Top Stories

March 20, 2020

Supply Chain/ Community

Coronavirus: Beverage companies repurpose production to help increase hand sanitiser supply

Rum producer Bacardi and independent brewer BrewDog have started producing hand sanitisers amid shortages in the UK. A shift in production by Bacardi at the world’s largest premium rum distillery is helping supply ethanol required to produce the needed hand sanitisers that are in high demand as a result of COVID-19. Over half a million of the 10-ounce hand sanitiser units produced in partnership with Bacardi will be donated to local communities. The temporary shift in production began on March 17 and will continue as needed. This emergency action will not disrupt the production or supply of BACARDÍ rum. Similarly, BrewDog has also producing hands sanitiser to be given away to local charities and the community rather than sold. The measures come as many supermarkets and chemists have placed strict limits on the number of hand sanitising gels shoppers can buy as producers struggle to source enough ingredients and small plastic bottles. (3BLMEDIA, The Guardian)

Environment/ Strategy

Coronavirus: Response to delay EU Green Deal by weeks

Teleworking and self-isolation restrictions mean the EU legislative process cannot operate at full capacity, with priority given to measures to address the COVID-19 crisis. The European Commission is having to re-order its priorities in the face of the coronavirus crisis, with “non-essential” initiatives like the biodiversity strategy and the farm-to-fork strategy likely to be delayed by weeks. Austria’s federal minister for climate action, Leonore Gewessler, rejected calls by Czech prime minister Andrej Babiš who said the EU Green Deal should be scrapped in order to focus on the coronavirus. “We need to start planning already now” for the post-coronavirus economic stimulus, she continued, saying that “the old growth model fuelled by fossil energy is a thing of the past”. “After the peak of the crisis, when the economic recovery has to be accelerated, we will be at a crossroads: any investment in infrastructure, in the building sector or in automotive, will have to be consistent with the climate issue”, said Pascal Canfin, a French lawmaker who chairs the European Parliament’s environment and public health committee. (Climate Home News)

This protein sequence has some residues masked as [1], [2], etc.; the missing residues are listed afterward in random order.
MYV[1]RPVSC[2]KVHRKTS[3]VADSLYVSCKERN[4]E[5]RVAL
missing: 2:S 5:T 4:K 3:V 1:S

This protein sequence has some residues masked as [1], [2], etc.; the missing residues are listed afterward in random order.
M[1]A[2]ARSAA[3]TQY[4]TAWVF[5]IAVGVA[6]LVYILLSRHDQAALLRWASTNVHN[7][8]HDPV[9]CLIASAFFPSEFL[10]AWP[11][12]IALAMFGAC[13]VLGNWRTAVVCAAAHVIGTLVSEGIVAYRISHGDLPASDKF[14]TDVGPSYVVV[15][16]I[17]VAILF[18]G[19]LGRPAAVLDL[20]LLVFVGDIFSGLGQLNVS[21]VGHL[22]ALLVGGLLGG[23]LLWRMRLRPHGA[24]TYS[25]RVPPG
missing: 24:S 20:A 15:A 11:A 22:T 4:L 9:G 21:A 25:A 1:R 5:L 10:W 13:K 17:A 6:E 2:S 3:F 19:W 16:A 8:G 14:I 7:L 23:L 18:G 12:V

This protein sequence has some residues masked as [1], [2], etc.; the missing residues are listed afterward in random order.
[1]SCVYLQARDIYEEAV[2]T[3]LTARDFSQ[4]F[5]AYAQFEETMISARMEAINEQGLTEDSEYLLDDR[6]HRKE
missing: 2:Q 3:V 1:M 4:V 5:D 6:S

Climate Change

8 in 10 big polluters off track for 2°C climate target

The world’s largest companies and heaviest polluters are falling behind on the urgent emissions reductions according to a new report by the asset owner-led corporate climate action monitoring group Transition Pathway Initiative (TPI). Titled ‘State of Transition 2020’, the report finds that eight in 10 of the world’s highest-emitting listed companies are not on track to meet the key goal of the Paris climate accord. Some 29 per cent of the companies have improved their governance of climate-related risks, but 9 per cent have regressed. More than half (56 per cent) of the companies claim to support international climate efforts such as the Paris Agreement, but only 40 per cent of them have integrated climate change risk into their business strategies. Oil and gas companies are not on track to meet the emissions targets they have set for themselves, while the emissions of steel and cement companies that have set climate targets are rising. (Eco-Business)


Thai Union pledges to double energy productivity

Food production giant Thai Union has pledged to double energy productivity across the business, under The Climate Group’s ‘EP100 initiative’. Thai Union has opted for the first commitment and announced fresh measures to double energy productivity by 2041, against a 2016 baseline. The pledge requires Thai Union to double the economic output of each unit of energy – be that heat or electricity – it consumes. This can be achieved by either decreasing energy use while maintaining current financial levels, or capping energy consumption while growing financially. As of July 2019, 50 corporates globally had joined the EP100. Notable additions to the cohort since then include the likes of Royal Bank of Scotland and Lloyds Banking Group, but Thai Union is, at present, the only food producer and the only Thailand-headquartered firm to have signed up. Thai Union’s broader sustainability strategy – SeaChange – includes a commitment to reduce Scope 1 (direct) and Scope 2 (power-related) emissions by 30% by the end of 2020, against a 2016 baseline. (Edie)


UK recycling rate slips, putting EU target in jeopardy

Despite heightened public concern about single-use plastics in recent years, UK household recycling rates fell in 2018. Data released by UK government department Defra today shows the recycling rate for UK households stood at exactly 45 per cent in 2018 – the most recent year of data available – slipping back from the 45.5 per cent rate achieved the previous year. With the UK’s recycling rate having stagnated around the 45 per cent mark for several years, the government faces a near impossible job to rapidly raise the rate in time to meet the EU’s target for member states to recycling 50 per cent of their waste by 2020. Other waste statistics released today also point to a rise in the amount of waste generated by construction and industry, reaching 37.2 million tonnes in 2017. More positively, however, the amount of UK waste sent to landfill continues to fall. (Business Green)

Image source: Green and Brown Trees by Christopher Rusev on Unplash